Chapter One: Case of the Missing Heart CHAPTER ONE Case of the Missing Heart
IN LATE MAY 1968, Doug Wilder was in his law office on a tree-lined street in Richmond, Virginia. He was winding down from a long day of work when the phone rang.
“They took my brother’s heart!” the man on the other end of the line exclaimed in horror.1
As one of the best-known African American trial lawyers practicing in the state capital, Wilder was accustomed to taking random phone calls day or night. Accusations of rape, robbery, and murder were not uncommon, nor were other desperate pleas from mothers and fathers seeking help for loved ones who’d run afoul of the legal system. Even as halting steps toward progress had begun to bring incremental improvements in schools, housing, and jobs, his home state of Virginia was still moving at a snail’s pace from under the heavy burden of centuries of discrimination.
But taking a man’s heart from his own body? Wilder had never heard of such a thing. “I don’t understand what you’re talking about, not having a heart,” he told the caller, William Tucker. “What do you mean? What happened to it?”
He started taking notes as Tucker described a deeply disturbing series of events that had just unfolded over the weekend. It all started when his brother Bruce went missing after work on Friday. It took a series of frantic phone calls—prompted by an insider’s tip—to finally locate him at the Medical College of Virginia (MCV) on Saturday night. Then some bureaucrats hemmed and hawed before finally delivering the shocking bad news: his brother—who’d been rushed to the hospital with a head injury less than a day before—had died only a few hours earlier on an operating table.2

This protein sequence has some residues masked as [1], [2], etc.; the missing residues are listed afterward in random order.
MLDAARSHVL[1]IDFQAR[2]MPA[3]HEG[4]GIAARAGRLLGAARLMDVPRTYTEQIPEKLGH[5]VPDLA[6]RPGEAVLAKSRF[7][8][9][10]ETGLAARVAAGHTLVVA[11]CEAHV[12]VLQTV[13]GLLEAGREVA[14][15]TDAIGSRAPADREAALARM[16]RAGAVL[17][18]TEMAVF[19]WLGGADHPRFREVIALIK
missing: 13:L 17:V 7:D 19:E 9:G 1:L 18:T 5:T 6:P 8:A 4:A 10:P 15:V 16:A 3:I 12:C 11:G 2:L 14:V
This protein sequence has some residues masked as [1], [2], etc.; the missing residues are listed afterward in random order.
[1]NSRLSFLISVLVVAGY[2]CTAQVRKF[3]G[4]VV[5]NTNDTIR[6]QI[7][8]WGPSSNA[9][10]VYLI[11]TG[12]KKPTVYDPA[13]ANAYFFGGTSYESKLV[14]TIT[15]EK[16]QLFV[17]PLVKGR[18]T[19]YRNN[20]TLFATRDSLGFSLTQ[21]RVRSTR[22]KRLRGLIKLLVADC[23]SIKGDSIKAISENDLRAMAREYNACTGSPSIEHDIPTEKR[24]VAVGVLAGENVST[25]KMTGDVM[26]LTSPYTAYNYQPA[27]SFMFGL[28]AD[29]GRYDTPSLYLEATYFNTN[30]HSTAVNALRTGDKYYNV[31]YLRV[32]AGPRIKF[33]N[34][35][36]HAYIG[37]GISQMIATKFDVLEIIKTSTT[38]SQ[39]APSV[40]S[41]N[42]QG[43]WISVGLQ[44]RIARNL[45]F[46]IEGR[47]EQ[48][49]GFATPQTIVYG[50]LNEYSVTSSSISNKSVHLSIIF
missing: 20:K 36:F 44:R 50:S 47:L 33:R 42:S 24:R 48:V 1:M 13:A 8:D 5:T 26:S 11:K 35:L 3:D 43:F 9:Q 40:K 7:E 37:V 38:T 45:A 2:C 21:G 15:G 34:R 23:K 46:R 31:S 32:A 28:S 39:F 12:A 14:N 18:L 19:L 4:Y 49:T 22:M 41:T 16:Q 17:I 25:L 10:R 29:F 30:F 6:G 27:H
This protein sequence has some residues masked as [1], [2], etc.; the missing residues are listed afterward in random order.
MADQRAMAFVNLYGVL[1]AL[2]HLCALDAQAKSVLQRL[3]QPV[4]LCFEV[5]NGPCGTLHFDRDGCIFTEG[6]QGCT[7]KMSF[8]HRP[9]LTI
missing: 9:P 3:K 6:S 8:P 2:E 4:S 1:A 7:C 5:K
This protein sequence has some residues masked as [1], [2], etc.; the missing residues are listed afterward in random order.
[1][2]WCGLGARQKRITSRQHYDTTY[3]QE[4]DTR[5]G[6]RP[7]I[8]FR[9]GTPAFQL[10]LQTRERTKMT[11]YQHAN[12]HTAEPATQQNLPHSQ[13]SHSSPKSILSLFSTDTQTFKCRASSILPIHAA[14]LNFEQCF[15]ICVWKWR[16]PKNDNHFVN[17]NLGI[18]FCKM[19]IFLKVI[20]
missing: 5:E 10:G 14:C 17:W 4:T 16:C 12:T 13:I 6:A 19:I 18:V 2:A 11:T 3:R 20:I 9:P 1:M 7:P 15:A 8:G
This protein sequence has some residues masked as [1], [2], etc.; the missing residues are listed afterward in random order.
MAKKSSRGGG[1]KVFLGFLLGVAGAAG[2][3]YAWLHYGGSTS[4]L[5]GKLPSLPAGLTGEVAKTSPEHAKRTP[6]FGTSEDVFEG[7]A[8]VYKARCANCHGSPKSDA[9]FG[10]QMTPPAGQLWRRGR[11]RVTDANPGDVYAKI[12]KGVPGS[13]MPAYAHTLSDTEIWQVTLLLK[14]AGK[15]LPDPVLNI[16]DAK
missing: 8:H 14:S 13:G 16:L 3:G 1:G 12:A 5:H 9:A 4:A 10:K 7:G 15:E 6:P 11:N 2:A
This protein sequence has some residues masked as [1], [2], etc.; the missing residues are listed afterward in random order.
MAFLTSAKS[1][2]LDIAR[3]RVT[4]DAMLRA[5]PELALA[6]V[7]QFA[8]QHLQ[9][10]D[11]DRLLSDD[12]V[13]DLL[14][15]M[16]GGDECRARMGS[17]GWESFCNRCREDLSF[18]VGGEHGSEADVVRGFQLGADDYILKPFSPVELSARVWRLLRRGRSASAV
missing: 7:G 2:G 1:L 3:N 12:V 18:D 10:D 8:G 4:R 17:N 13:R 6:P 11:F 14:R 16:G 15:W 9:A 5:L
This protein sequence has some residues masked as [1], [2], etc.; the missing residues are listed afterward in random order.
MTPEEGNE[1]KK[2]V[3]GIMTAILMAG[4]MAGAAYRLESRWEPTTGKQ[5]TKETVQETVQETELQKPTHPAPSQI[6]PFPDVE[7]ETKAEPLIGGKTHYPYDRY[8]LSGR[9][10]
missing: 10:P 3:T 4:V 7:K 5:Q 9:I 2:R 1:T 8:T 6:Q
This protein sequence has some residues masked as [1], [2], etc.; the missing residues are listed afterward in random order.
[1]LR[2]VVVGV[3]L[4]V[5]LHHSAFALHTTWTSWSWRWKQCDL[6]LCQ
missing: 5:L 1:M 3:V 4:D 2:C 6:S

Bruce’s body had been claimed and taken to a funeral home near the family farm. William was given Bruce’s final possessions—among them his driver’s license and a business card. His
business card, William realized. It was for his shoe repair shop only a few blocks from the hospital. Why hadn’t anyone called him sooner?
A day later, still numb from the news of his brother’s death, William began the hour-long drive to the farm. He wanted to personally break the news to his eighty-year-old mother, Emma, and to Bruce’s teenage son, Abraham, who lived with her. First, though, he would check with the local undertaker about the upcoming funeral. William’s best-laid plans were shattered, though, when he learned more shocking details of his brother’s treatment in an operating room at the Medical College of Virginia.
William Tucker’s ordeal started with a hushed call from a friend inside the hospital. “Something’s going on with Bruce,” the friend whispered.
William put down a pair of shoes he was working on. It was early Saturday afternoon. He asked his friend to speak up and explain himself. His friend whispered something about a heart operation involving Bruce. Then the line went dead.
William stared at the phone and laid it back on its cradle. What was that
He tried calling the hospital a couple of times but couldn’t get a straight answer. It took him a few hours to close up shop and drive over to MCV. By then it was after 7:00 p.m. When the hospital finally sent out some men to talk to him, he asked them a simple question: “Where is my brother?” William, a polio victim who used crutches, braced himself for the reply.
Bruce was dead, he was told, and “you’ll need to make funeral arrangements.” Nothing was said about an operation or anything about Bruce’s heart.
On Monday morning, William Tucker swung by Jones Funeral Home in Stony Creek, Virginia. Mack Jones, the owner and mortician, apologetically informed William that while preparing the body for burial he noticed something bizarre: Bruce was missing his heart—and his kidneys.3
As William related his tale, Wilder put down his pen. This was too much to write down. After a silence, William asked Wilder if he’d represent him and the family and try to get to the bottom of what happened.